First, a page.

In the one hundred short chapters that make up this book. James Houston tells about his fascinating and often hilarious adventures in a very different culture. He tells of raising a familv in the Arctic (his sons bursting into tears on being told they were not really Inuit), and of the failure to introduce soccer to a people who refused to look on other humans as opponents. He tells about great characters — Inuit and kallunait — who populated the Arctic in these long-lost days when, as a government go-between, he found himself  grappling with Northern customs that broke Southern laws.
A remarkable, modestly told story by a truly remarkable man.

The biography (obviously written 10 years before he passed away) that appears at the back states:

JAMES HOUSTON, a Canadian author-artist, served with the Toronto Scottish Regiment in World War II, 1940-45, then lived among Inuit of the Canadian Arctic for twelve years as a Northern Service Officer, then as the first Administrator of west Baffin Island, a territory of 65,000 square miles. Widely acknowledged as the prime force in the development of Eskimo Art, he is past chairman of both the American Indian Arts Centre and the Canadian Eskimo Arts Council and a director of the Association on American Indian Affairs. He has been honored with the American Indian and Eskimo Cultural Foundation Award, the 1979 Inuit Kuavati Award of Merit, and is an Officer of the Order of Canada.
Among his writings, The White Dawn has been published in thirty-one editions worldwide. That novel and Ghost Fox. Spirit Wrestler, and Eagle Song have been selections of major book clubs. His last novel, Running West, won the Canadian Authors Association Book of the Year Award. Author and illustrator of more than a dozen children's books, he is the only person to have won the Canadian Library Association Book of the Year Award three times. He has also written screenplays for feature films, has created numerous documentaries, and continues to lecture widely.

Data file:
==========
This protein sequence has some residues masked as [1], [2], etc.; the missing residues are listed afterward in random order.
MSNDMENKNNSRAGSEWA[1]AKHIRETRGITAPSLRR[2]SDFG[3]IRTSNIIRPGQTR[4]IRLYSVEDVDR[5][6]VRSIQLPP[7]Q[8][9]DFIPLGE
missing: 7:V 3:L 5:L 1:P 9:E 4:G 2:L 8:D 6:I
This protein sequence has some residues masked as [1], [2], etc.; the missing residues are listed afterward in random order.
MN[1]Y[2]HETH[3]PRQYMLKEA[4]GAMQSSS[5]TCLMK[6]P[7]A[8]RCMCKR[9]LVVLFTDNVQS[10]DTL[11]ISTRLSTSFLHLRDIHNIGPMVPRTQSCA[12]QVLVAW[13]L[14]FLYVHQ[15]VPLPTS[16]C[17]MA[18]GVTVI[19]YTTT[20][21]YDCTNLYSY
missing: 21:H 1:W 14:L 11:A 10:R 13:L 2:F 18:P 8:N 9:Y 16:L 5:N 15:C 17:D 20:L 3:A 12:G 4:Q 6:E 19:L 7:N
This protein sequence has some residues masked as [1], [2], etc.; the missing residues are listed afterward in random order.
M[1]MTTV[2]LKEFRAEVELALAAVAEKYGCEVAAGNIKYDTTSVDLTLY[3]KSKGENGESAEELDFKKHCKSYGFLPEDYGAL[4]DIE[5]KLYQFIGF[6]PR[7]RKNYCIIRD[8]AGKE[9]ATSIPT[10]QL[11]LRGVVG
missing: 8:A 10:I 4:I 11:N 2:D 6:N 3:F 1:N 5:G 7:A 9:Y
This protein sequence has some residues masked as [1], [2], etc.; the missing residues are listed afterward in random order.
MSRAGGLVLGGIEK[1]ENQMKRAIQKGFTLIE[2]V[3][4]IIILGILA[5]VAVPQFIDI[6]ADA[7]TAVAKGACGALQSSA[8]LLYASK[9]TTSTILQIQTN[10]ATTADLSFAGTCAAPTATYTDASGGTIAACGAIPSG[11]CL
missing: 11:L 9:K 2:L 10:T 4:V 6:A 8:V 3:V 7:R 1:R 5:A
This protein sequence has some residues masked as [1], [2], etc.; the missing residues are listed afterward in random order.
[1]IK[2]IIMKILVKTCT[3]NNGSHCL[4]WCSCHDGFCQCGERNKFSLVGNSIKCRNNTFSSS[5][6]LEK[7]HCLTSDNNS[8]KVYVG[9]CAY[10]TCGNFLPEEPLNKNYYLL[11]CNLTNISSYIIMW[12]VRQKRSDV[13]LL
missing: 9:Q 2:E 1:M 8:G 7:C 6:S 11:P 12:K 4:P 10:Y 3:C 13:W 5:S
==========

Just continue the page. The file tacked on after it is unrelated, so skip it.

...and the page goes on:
Mr. Houston's drawings, paintings, and sculptures are internationally represented in many museums and private collections. He is Master Designer for Steuben Glass. He created the seventy-foot-high central sculpture in the Glenbow-Alberta Art Museum.
Houston, now a dual citizen of Canada and the United States, and his wife, Alice, divide the year between a colonial privateer's house in New England and a writing retreat on the bank of a salmon river on the Queen Charlotte Islands in British Columbia, a few miles south of Alaska, where he has written many of these memoirs.

I still can't find much on his writing partner, which is a shame, but what a fascinating man James Houston was. 

UPDATE: 20 November 2023

John Wigmans found an article in Dutch which included a photo of Houston and wife but more importantly, he discovered that one of the four short stories was mentioned in the above biography. He sent me this screenshot and interestingly it mentions two of the four Lilliput stories (The New lamp plus "The Riddle), and that "[with] Don O'Donnell, he wrote a series of four stories for the Montreal weekend supplement "The Standard [i.e. I presume the Montreal Standard )

"James Houston and the making of Inuit art", by John Ayre, p.40
Thanks John.